Viewed by 375
Abstract
Fucoxanthin is the most abundant carotenoid found in marine brown algae that exhibits several healthy properties. Dietary fucoxanthin is metabolized in the intestine, plasma, and other tissues to various metabolites, including fucoxanthinol. In this regard, the contribution of fucoxanthinol to the healthy properties [...] Read more.
Fucoxanthin is the most abundant carotenoid found in marine brown algae that exhibits several healthy properties. Dietary fucoxanthin is metabolized in the intestine, plasma, and other tissues to various metabolites, including fucoxanthinol. In this regard, the contribution of fucoxanthinol to the healthy properties of its precursor, fucoxanthin, against pathogenetic events associated with neurodegenerative diseases remains unexplored. Here, we evaluated and compared the antioxidant and neuroprotective effects of the carotenoids fucoxanthin and fucoxanthinol in in vitro models of Alzheimer’s (AD) and Parkinson’s (PD) disease. Neuronal SH-SY5Y cells were used to evaluate the antioxidant properties of the carotenoids against ABTS radical in the membrane and cytoplasm and oxidative stress elicited by tert-butyl hydroperoxide using the 2′,7′-dichlorodihydrofluorescein diacetate probe. We also assessed the ability of the carotenoids to increase the glutathione (GSH) and activate the Nrf2/Keap1/ARE pathway using the monochlorobimane probe and western blotting method, respectively. The neuroprotective effects of the carotenoids against the neurotoxicity generated by oligomers of Beta-Amyloid (1–42) peptide (OAβ) and 6-hydroxydopamine (6-OHDA), which are neurotoxins of AD and PD, respectively, were finally evaluated in the same neuronal cells using the thiazolyl blue tetrazolium bromide assay. Both carotenoids could reach the cytoplasm, which explains the mainly free radical scavenging activity at this level. Notably, fucoxanthinol had higher and lower antioxidant activity than fucoxanthin at extracellular and cellular levels. Although studied carotenoids exerted the ability to activate the Nrf2/Keap1/ARE pathway, leading to an increase of intracellular GSH, our results suggested that the antioxidant activity of the carotenoids could be mainly attributed to their radical scavenging activity in neuronal membrane and cytoplasm, where they accumulate. Fucoxanthinol also shared similar neuroprotective effects as fucoxanthin against the neurotoxicity generated by OAβ and 6-OHDA, suggesting a potential neuroprotective contribution to the action of fucoxanthin administered as a food supplement in in vivo experimental models. These results encourage further research to evaluate the bioavailability of fucoxanthinol and other metabolites of fucoxanthin at the brain level to elucidate the dietary neuroprotective potential of fucoxanthin. Full article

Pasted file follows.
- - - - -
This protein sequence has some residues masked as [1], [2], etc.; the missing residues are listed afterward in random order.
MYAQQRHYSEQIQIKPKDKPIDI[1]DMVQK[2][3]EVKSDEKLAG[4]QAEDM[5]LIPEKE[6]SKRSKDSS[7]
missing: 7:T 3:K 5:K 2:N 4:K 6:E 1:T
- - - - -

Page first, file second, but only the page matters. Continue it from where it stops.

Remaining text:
(This article belongs to the Special Issue Synthesis and Theoretical Study of Bioactive Molecules)
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19 pages, 949 KiB  
Review
MASLD-Related HCC: A Comprehensive Review of the Trends, Pathophysiology, Tumor Microenvironment, Surveillance, and Treatment Options
by Yuming Shi, Erfan Taherifard, Ali Saeed and Anwaar Saeed
Curr. Issues Mol. Biol. 2024, 46(6), 5965-5983; https://doi.org/10.3390/cimb46060356 - 13 Jun 2024
Viewed by 231
Abstract
Hepatocellular carcinoma (HCC) represents a significant burden on global healthcare systems due to its considerable incidence and mortality rates. Recent trends indicate an increase in the worldwide incidence of metabolic dysfunction-associated steatotic liver disease (MASLD) and a shift in the etiology of HCC, [...] Read more.
Hepatocellular carcinoma (HCC) represents a significant burden on global healthcare systems due to its considerable incidence and mortality rates. Recent trends indicate an increase in the worldwide incidence of metabolic dysfunction-associated steatotic liver disease (MASLD) and a shift in the etiology of HCC, with MASLD replacing the hepatitis B virus as the primary contributor to new cases of HCC. MASLD-related HCC exhibits distinct characteristics compared to viral HCC, including unique immune cell profiles resulting in an overall more immunosuppressive or exhausted tumor microenvironment. Furthermore, MASLD-related HCC is frequently identified in older age groups and among individuals with cardiometabolic comorbidities. Additionally, a greater percentage of MASLD-related HCC cases occur in noncirrhotic patients compared to those with viral etiologies, hindering early detection. However, the current clinical practice guidelines lack specific recommendations for the screening of HCC in MASLD patients. The evolving landscape of HCC management offers a spectrum of therapeutic options, ranging from surgical interventions and locoregional therapies to systemic treatments, for patients across various stages of the disease. Despite ongoing debates, the current evidence does not support differences in optimal treatment modalities based on etiology. In this study, we aimed to provide a comprehensive overview of the current literature on the trends, characteristics, clinical implications, and treatment modalities for MASLD-related HCC. Full article
(This article belongs to the Special Issue Tumorigenesis and Tumor Microenvironment)
15 pages, 937 KiB  
Review
Gastropod Allergy: A Comprehensive Narrative Review
by Elena Mederos-Luis, Paloma Poza-Guedes, Fernando Pineda, Inmaculada Sánchez-Machín and Ruperto González-Pérez